Say I wish to do a linear model and my dependent variable $Y$ follows a binomial distribution: $Y_i \sim Bin(n_i,p_i), i = 1,...,N$. Usually I would use a generalized linear model and perform a logistic regression. But if the $n_i$'s are large enough, the $Y_i$'s will approximately follow a normal distribution, $Y_i \sim N(n_ip_i, \ n_ip_i(1-p_i))$. So in that case shouldn't I be able to simply perform a simple linear regression, without using a generalized linear model?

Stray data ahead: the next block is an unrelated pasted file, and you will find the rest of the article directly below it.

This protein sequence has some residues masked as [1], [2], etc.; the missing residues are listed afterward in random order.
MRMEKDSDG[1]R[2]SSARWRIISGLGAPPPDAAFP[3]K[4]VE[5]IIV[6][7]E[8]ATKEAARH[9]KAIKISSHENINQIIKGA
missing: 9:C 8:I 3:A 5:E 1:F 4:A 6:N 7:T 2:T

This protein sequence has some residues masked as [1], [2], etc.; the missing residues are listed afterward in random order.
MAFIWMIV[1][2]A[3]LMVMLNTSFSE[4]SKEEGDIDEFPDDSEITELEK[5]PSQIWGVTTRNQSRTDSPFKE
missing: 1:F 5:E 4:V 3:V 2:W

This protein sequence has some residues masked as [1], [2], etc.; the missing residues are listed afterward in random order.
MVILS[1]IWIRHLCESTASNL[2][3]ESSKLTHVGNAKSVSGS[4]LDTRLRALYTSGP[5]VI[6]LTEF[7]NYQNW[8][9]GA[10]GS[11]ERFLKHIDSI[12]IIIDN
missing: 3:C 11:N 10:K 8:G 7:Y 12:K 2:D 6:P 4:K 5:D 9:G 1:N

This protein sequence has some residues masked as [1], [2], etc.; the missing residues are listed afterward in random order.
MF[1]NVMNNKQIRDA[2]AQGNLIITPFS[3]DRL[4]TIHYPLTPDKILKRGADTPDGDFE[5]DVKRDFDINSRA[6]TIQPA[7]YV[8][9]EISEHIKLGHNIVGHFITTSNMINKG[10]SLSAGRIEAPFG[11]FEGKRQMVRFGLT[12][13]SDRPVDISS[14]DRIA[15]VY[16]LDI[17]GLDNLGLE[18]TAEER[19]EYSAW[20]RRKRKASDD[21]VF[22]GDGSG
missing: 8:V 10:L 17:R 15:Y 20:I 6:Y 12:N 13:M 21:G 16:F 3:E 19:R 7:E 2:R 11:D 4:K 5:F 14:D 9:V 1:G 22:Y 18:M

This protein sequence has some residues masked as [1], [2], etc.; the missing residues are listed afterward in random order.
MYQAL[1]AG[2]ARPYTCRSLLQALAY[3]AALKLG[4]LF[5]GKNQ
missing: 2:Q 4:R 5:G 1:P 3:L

One of the assumptions of the linear regression is homoscedasticity (constant variance). In the binomial model, the variance obviously depends on $p_i$, which is the variable you're trying to model. As long as your curve is reasonably flat, or, in other words, the $p_i$'s don't vary too much, this will probably not be an issue. But still, if I were to review your results, I'd probably ask why you hadn't used logistic regression. What are the benefits of using a model which you know is less suited than another? ("All models are wrong, but some are useful.")